In the previous instalment of the #PolliNationSA series, we looked at the diversity of short-tongued bees. If you haven't read it yet, you can dig in here:
Halictidae, being short-tongued, are often found on flowers where the pollen and nectar are easy to reach, like in daisies. Although the diversity of species in Halictidae is similar to that of the other two large bee families (Megachilidae and Apidae - both long-tongued bees) they tend to be more common than any other group of bees in South Africa.
There are 16 halictid genera and some are very small!
(spiral-horned bees) carry their pollen down the sides of their abdomens and their antennae are on the bottom half of the face, which is wasp-like. They visit only Ipomea
Thrinchostoma (long-faced bees) have their faces elongated below the eyes, which enables them to have mouthparts that reach far into flowers even though they are short-tongued bees. Also, the hairs on their abdomens are directed sideways. The tiny little black and yellow bees (about 2mm long) belong to the Nomioidini (petiole-steppe bees, opaque-steppe bees, clear-steppe bees); you’ll need a microscope and key to identify them.
This leaves two groups of halictid bees (tribes Halictini and Nomini). The former has the second and third submarginal cells shorter than the first. The Nomini has the middle submarginal cell distinctly shorter than the first and second, which are similar in length. They also have a little hairless strip surrounded by inward-directed hairs at the end of the abdomen – this is unique to Halictini.
Tribe | Halictini
Metallic halictines are Seladonia (golden-furrowed bees), non-metallic halictines with more weakly developed veins at the ends of their wings are Lasioglossum (weak-veins sweat bees). When all the veins in the forewing are equally well developed they are Patellapis (comb sweat bees). But these veins are hard to see. Therefore, mostly if there are velvety bands at the bases of the abdominal segments they are Lasioglossum and without these bands they are Patellapis. If they do not have a scopa, and are black with a red abdomen they are Sphecodes (blood cuckoo bees).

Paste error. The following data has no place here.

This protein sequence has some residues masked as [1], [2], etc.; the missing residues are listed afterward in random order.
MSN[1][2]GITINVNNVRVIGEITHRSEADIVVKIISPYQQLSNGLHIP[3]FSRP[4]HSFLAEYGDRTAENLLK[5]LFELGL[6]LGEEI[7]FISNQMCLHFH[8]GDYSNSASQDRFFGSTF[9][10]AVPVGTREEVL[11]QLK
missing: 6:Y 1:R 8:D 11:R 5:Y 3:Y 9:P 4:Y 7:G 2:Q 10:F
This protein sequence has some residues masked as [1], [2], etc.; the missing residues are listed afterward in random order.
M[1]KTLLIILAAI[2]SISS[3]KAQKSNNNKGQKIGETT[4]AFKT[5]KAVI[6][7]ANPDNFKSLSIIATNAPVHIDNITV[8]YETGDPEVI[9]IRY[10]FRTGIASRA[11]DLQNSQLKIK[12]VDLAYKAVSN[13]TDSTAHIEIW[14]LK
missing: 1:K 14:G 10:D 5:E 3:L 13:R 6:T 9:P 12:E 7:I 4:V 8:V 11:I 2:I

Weak-veined sweat bee full of pollen. Photo by Vida van der Walt.
Tribe | Nomini
Nomini with two submarginal cells are Stegonomus (capped winged ground bees) and they often have large wing caps (tegulae), three submarginal cells and large tegulae are Pseudapis (earwing ground bees). Yellow, blue or white abdominal bands on the integument, i.e., not hairbands, are Nomia (Opalescentgroundbees). When the integument is black or blackish they are Lipotriches (grass ground bees).**
Earwing ground bee, showing very large wing caps. Photo by Peter Webb.
Learn more about the wonderful life of bees in our #PolliNationSA series in Discover!